Volume 4 Supplement 1

15th International Conference on Environmental Ergonomics (ICEE XV)

Open Access

Effect of flexing deformations on functional properties of laminated silica aerogel fibrous matting composites for footwear applications

  • Polona Kraner Zrim1Email author,
  • Igor B Mekjavic2 and
  • Tatjana Rijavec1
Extreme Physiology & Medicine20154(Suppl 1):A69

DOI: 10.1186/2046-7648-4-S1-A69

Published: 14 September 2015


Silica-aerogel composite, a silica-aerogel reinforced with fibrous matting, are being considered as an isolative material for footwear. The suitability for such applications has been investigated in the study presented in this article. Experiments were conducted on laminated silica aerogel composite (LAC). Lamination of silica aerogel composite with a solid membrane is needed to prevent spreading of crushed silica aerogel dust into surrounding. LAC was subjected to cyclic of flexing to simulate mechanical stress that occurs during normal usage condition in footwear applications. The study highlights the impact of the irreversible crushed structure of silica aerogel on the permeability and thermal resistance, tensile properties and the quality of lamination.


Cyclic flexing was performed on a Bennewart machine, originally used for testing shoe sole materials. It was performed in accordance with ISO 17707:2005 (E) standard that illustrates test methods for personal protective equipment and footwear. Thermal resistance was measured on a single sample heat flow meter apparatus with symmetrical configuration in accordance to standard EN 12667:2002. Water vapor permeability was determined according to EN 13515:2001, which is used for footwear uppers and lining materials and is appropriate for thicker materials. Tensile strength, of materials was measured on a dynamometer Instron 5567 (Instron, GB) according to standard ISO 13934-1. Delamination test, was performed on a dynamometer Instron 5567 (Instron, GB) in accordance with standard EN 15619:2008.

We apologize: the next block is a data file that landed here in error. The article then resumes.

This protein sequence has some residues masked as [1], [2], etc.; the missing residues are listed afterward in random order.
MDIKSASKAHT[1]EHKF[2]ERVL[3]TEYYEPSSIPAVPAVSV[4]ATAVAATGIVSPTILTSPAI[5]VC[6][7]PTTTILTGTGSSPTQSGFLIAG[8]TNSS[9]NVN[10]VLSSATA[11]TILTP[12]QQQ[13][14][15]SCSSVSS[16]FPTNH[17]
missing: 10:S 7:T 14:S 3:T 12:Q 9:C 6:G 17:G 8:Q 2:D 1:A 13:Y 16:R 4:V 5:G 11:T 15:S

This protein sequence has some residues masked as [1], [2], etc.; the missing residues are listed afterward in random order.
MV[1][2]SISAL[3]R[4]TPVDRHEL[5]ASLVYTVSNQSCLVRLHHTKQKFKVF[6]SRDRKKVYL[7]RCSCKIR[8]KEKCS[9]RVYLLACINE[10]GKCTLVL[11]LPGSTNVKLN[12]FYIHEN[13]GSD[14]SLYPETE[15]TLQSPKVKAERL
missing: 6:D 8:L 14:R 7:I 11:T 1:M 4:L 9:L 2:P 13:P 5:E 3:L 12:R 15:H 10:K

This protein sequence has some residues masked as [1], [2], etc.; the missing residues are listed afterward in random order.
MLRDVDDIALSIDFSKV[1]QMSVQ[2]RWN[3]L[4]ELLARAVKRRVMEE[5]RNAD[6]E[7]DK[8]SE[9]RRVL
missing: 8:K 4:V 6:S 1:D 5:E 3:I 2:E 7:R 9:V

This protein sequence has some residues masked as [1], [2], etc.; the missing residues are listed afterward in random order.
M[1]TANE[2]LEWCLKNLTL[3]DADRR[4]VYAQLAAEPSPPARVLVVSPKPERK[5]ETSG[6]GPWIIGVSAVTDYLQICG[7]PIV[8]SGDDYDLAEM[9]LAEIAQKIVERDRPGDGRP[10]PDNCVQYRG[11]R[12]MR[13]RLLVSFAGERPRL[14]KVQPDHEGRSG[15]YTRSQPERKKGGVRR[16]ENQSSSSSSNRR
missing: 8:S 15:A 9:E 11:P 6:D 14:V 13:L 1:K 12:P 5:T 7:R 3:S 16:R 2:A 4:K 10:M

See Tables 1 and 2.

Table 1


Thermal resistance


Water vapour permeability

[mg. cm-2.h-1]

Tensile strength


Mean force at delamination







0.1861 (0.010)

1.3 (0.07)

3.40 (0.18)

2.40 (0.11)

7.3 (0.7)

LAC after flexing

0.1838 (0.007)

1.3 (0.06)

2.84 (0.05)

1.86 (0.1)

6.0 (0.8)

Table 2


Thermal resistance [m²K.W-1]


0.0661 (0.001)

Polyurethane foam laminate

0.0822 (0.002)


It was found that flexing caused crushing of the silica aerogel and loosening of fibrous structure of the composite but did not damage the membrane on the laminated composite. No statistically significant differences of thermal resistance and water vapor permeability could be measured between unflexed and flexed samples. The delamination test showed that a 17.8 % lower mean force was needed to delaminate flexed samples. A decrease of tensile strength of 16.4 % was measured in the longitudinal direction and of 21.9 % in the transverse direction of flexed samples.


Flexing had no effect on the thermal resistance and water vapor permeability of the LAC. It increased the tendency of laminated silica aerogel composite to delaminate and deteriorated its tensile properties but in a range where that had no effect on the end use. Compared to LAC the thermal resistance (at a thicknesses that are comparable to that of LAC) of Thinsulate is 63 % lower and that of laminates with polyurethane foams is 54 % lower. The study confirmed that the newly developed laminate has potential applications in apparel and footwear for extreme temperature environments.

Authors’ Affiliations

Faculty of Natural Sciences and Engineering, Department of textiles, University of Ljubljana
Institut Jožef Stefan, Department of Automation, Bicyberneticts and Robotics


© Zrim et al. 2015

This article is published under license to BioMed Central Ltd. This is an Open Access article distributed under the terms of the Creative Commons Attribution License (http://creativecommons.org/licenses/by/4.0), which permits unrestricted use, distribution, and reproduction in any medium, provided the original work is properly cited. The Creative Commons Public Domain Dedication waiver (http://creativecommons.org/publicdomain/zero/1.0/) applies to the data made available in this article, unless otherwise stated.